Math clicks for some students, and for others, it just doesn’t add up.
For Logan Fladeland, an eighth-grader at C.R. Anderson Middle School, though, math simply comes natural.
Fladeland recently took first place in the American Mathematics Contest 8 for the state of Montana. It’s a nationwide contest for eighth-graders sponsored by a number of professional and academic math organizations.
But that’s not all.
Fladeland, 13, recently also took the top score in honors math II at Capital High School on a test at the sophomore level. Kira Parker, a sixth-grader at C.R.A., took second on that test.
Logan’s parents, Murray and Tracie Fladeland, don’t take credit for his exceptional math abilities.
“From an early age, he seemed to really be able to crunch numbers and enjoyed it more than anything,” Murray said.
Tracie said his three older brothers played number games with him.
“They would quiz him before he was even in school,” she said.
Tracie said that from an early age, Logan noticed patterns. The numbers describing the time of day, for example, were the same as radio station call numbers.
“I don’t feel like we can be attributed to his success,” Tracie said. “Honestly, I’d say he’s had good teachers, and the programs they have in place at the school have a lot to do with it.”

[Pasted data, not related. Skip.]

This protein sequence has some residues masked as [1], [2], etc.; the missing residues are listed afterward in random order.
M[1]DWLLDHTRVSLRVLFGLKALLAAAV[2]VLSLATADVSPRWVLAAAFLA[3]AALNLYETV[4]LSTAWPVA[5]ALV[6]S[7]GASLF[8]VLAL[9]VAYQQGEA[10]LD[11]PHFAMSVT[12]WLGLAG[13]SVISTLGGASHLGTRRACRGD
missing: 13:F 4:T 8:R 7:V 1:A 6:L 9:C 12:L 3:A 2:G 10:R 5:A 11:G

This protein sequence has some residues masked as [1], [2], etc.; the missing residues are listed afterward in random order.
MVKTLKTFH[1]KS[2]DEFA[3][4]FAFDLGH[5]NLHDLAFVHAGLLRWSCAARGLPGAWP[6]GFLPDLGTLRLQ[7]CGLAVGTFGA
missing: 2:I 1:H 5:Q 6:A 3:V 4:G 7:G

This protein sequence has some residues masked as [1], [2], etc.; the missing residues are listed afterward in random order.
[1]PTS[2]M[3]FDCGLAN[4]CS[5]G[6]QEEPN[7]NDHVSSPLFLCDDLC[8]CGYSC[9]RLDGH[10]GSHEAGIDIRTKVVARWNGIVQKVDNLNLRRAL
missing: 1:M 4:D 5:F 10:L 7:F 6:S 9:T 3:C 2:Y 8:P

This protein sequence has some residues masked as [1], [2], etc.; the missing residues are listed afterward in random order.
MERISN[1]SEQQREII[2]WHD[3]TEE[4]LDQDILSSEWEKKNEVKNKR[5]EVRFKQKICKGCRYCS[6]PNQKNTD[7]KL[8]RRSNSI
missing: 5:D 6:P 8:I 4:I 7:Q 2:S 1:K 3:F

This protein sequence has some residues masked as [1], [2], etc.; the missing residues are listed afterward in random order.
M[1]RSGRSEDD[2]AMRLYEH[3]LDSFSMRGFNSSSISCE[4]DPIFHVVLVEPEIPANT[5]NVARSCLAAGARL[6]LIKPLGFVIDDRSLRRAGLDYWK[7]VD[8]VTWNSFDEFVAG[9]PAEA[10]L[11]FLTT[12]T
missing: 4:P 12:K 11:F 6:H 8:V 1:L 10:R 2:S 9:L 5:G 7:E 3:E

As a fifth-grader, Logan was bused to C.R. Anderson to take higher-level math classes. Today, he rides the bus to Capital for sophomore-level honors math.
Logan says he didn’t grow up thinking he was a math whiz, but in elementary school he did notice that he was usually the first one to finish taking math tests. And many times, his classmates would ask for his help.
As he got older he took harder classes, but that only made him work harder, Logan said.
The high school students in his math class seem OK with Logan being the young kid in the class.
“They joke around and threaten to make me do their homework,” he said with a laugh.
Sandy Jomini was Logan’s seventh-grade math teacher and says that when she asked him a question, she could see the connections being made in his brain.
C.R. Anderson Principal Bruce Campbell said Logan is one of those students who administrators and teachers want to have in school.
“He’s a positive role model for my building,” Campbell said, admitting that Logan is a lot better at math than he is.
Next year, Logan will take pre-calculus as a freshman, but math
doesn’t define the polite, cheerful and funny teen. He gets superb grades in other subjects and plays many sports — soccer, basketball and sometimes football.
Logan says that although he gets good grades — 4.0 GPA — of all the subjects he takes in school, math just makes the most sense.
“English has all these exceptions or in history you have to memorize dates,” he said. “You can always solve the problem with math.”
Reporter Alana Listoe: 447-4081 or email@example.com